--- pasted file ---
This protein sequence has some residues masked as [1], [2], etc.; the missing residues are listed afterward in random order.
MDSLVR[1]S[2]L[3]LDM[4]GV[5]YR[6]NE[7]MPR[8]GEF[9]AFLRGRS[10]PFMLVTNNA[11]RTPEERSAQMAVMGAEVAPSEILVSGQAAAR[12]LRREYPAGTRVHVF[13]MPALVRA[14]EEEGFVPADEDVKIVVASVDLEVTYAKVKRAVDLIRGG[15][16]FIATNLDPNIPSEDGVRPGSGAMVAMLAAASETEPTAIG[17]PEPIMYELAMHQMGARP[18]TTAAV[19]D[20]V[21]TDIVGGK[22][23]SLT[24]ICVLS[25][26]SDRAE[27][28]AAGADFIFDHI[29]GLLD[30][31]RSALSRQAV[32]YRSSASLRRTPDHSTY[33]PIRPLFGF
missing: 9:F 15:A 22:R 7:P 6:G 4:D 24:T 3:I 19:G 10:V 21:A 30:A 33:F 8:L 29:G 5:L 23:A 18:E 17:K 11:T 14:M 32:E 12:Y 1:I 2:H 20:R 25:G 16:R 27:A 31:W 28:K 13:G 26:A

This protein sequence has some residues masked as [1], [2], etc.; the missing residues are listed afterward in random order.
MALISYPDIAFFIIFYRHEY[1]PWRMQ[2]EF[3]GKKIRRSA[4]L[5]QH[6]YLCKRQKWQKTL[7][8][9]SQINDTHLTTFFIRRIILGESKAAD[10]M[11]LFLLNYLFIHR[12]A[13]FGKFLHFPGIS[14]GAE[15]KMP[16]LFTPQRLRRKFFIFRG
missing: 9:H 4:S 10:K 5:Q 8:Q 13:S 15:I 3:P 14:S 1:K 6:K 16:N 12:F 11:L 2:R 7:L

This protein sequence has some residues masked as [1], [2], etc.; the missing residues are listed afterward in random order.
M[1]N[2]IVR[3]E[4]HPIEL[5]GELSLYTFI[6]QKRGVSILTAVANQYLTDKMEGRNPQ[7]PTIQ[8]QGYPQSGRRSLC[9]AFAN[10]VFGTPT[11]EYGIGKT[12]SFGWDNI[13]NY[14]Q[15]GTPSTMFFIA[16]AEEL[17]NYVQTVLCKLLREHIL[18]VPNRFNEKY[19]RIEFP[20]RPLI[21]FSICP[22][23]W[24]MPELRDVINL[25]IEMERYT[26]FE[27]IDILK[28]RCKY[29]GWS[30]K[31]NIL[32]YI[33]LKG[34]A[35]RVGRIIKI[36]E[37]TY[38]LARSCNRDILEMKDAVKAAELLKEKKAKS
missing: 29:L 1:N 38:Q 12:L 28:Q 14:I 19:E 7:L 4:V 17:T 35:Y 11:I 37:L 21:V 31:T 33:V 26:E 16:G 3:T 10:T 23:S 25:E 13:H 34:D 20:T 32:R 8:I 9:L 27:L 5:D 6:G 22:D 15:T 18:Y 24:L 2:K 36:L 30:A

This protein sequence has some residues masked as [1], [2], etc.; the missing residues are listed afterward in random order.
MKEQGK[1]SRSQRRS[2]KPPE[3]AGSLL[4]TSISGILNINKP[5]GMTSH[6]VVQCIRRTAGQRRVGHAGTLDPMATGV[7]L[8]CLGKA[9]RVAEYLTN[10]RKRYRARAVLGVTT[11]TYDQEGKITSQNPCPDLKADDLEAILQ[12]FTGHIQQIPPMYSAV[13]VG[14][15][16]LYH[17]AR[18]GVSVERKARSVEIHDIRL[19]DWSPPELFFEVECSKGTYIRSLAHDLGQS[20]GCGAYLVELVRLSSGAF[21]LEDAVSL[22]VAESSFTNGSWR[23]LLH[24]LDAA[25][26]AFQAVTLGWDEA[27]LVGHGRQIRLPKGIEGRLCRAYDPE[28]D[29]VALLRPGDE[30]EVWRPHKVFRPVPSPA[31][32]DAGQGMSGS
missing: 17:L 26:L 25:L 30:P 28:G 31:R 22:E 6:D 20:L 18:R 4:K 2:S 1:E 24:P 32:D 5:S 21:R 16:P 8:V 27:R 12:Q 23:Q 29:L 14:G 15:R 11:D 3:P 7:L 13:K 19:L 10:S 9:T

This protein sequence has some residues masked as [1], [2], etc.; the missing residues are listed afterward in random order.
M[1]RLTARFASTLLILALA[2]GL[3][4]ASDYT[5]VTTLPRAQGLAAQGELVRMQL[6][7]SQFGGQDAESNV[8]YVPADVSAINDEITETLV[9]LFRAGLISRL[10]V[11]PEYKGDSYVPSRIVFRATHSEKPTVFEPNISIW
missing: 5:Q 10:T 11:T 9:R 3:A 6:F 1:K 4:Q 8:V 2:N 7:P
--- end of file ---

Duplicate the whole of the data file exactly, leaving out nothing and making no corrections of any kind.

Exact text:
This protein sequence has some residues masked as [1], [2], etc.; the missing residues are listed afterward in random order.
MDSLVR[1]S[2]L[3]LDM[4]GV[5]YR[6]NE[7]MPR[8]GEF[9]AFLRGRS[10]PFMLVTNNA[11]RTPEERSAQMAVMGAEVAPSEILVSGQAAAR[12]LRREYPAGTRVHVF[13]MPALVRA[14]EEEGFVPADEDVKIVVASVDLEVTYAKVKRAVDLIRGG[15][16]FIATNLDPNIPSEDGVRPGSGAMVAMLAAASETEPTAIG[17]PEPIMYELAMHQMGARP[18]TTAAV[19]D[20]V[21]TDIVGGK[22][23]SLT[24]ICVLS[25][26]SDRAE[27][28]AAGADFIFDHI[29]GLLD[30][31]RSALSRQAV[32]YRSSASLRRTPDHSTY[33]PIRPLFGF
missing: 9:F 15:A 22:R 7:P 6:G 4:D 24:T 3:I 19:G 10:V 21:A 30:A 33:F 8:L 29:G 5:L 23:A 18:E 17:K 11:T 14:M 32:E 12:Y 1:I 2:H 20:R 25:G 16:R 27:A 31:W 28:K 13:G 26:A

This protein sequence has some residues masked as [1], [2], etc.; the missing residues are listed afterward in random order.
MALISYPDIAFFIIFYRHEY[1]PWRMQ[2]EF[3]GKKIRRSA[4]L[5]QH[6]YLCKRQKWQKTL[7][8][9]SQINDTHLTTFFIRRIILGESKAAD[10]M[11]LFLLNYLFIHR[12]A[13]FGKFLHFPGIS[14]GAE[15]KMP[16]LFTPQRLRRKFFIFRG
missing: 9:H 4:S 10:K 5:Q 8:Q 13:S 15:I 3:P 14:S 1:K 6:K 16:N 12:F 11:L 2:R 7:L

This protein sequence has some residues masked as [1], [2], etc.; the missing residues are listed afterward in random order.
M[1]N[2]IVR[3]E[4]HPIEL[5]GELSLYTFI[6]QKRGVSILTAVANQYLTDKMEGRNPQ[7]PTIQ[8]QGYPQSGRRSLC[9]AFAN[10]VFGTPT[11]EYGIGKT[12]SFGWDNI[13]NY[14]Q[15]GTPSTMFFIA[16]AEEL[17]NYVQTVLCKLLREHIL[18]VPNRFNEKY[19]RIEFP[20]RPLI[21]FSICP[22][23]W[24]MPELRDVINL[25]IEMERYT[26]FE[27]IDILK[28]RCKY[29]GWS[30]K[31]NIL[32]YI[33]LKG[34]A[35]RVGRIIKI[36]E[37]TY[38]LARSCNRDILEMKDAVKAAELLKEKKAKS
missing: 29:L 1:N 38:Q 12:L 28:Q 14:I 19:E 7:L 4:V 17:T 35:Y 11:I 37:L 21:V 31:T 33:V 26:E 16:G 3:T 10:T 23:S 25:E 13:H 34:D 20:T 32:R 8:I 9:L 27:L 5:D 6:G 22:D 15:T 18:Y 24:L 2:K 36:L 30:A

This protein sequence has some residues masked as [1], [2], etc.; the missing residues are listed afterward in random order.
MKEQGK[1]SRSQRRS[2]KPPE[3]AGSLL[4]TSISGILNINKP[5]GMTSH[6]VVQCIRRTAGQRRVGHAGTLDPMATGV[7]L[8]CLGKA[9]RVAEYLTN[10]RKRYRARAVLGVTT[11]TYDQEGKITSQNPCPDLKADDLEAILQ[12]FTGHIQQIPPMYSAV[13]VG[14][15][16]LYH[17]AR[18]GVSVERKARSVEIHDIRL[19]DWSPPELFFEVECSKGTYIRSLAHDLGQS[20]GCGAYLVELVRLSSGAF[21]LEDAVSL[22]VAESSFTNGSWR[23]LLH[24]LDAA[25][26]AFQAVTLGWDEA[27]LVGHGRQIRLPKGIEGRLCRAYDPE[28]D[29]VALLRPGDE[30]EVWRPHKVFRPVPSPA[31][32]DAGQGMSGS
missing: 17:L 26:L 25:L 30:P 28:G 31:R 22:E 6:D 20:L 18:R 4:K 2:S 1:E 24:P 32:D 5:S 21:R 16:P 8:V 27:R 12:Q 23:Q 29:L 14:G 15:R 11:D 3:P 7:L 13:K 19:L 10:S 9:T

This protein sequence has some residues masked as [1], [2], etc.; the missing residues are listed afterward in random order.
M[1]RLTARFASTLLILALA[2]GL[3][4]ASDYT[5]VTTLPRAQGLAAQGELVRMQL[6][7]SQFGGQDAESNV[8]YVPADVSAINDEITETLV[9]LFRAGLISRL[10]V[11]PEYKGDSYVPSRIVFRATHSEKPTVFEPNISIW
missing: 5:Q 10:T 11:T 9:R 3:A 6:F 1:K 4:Q 8:V 2:N 7:P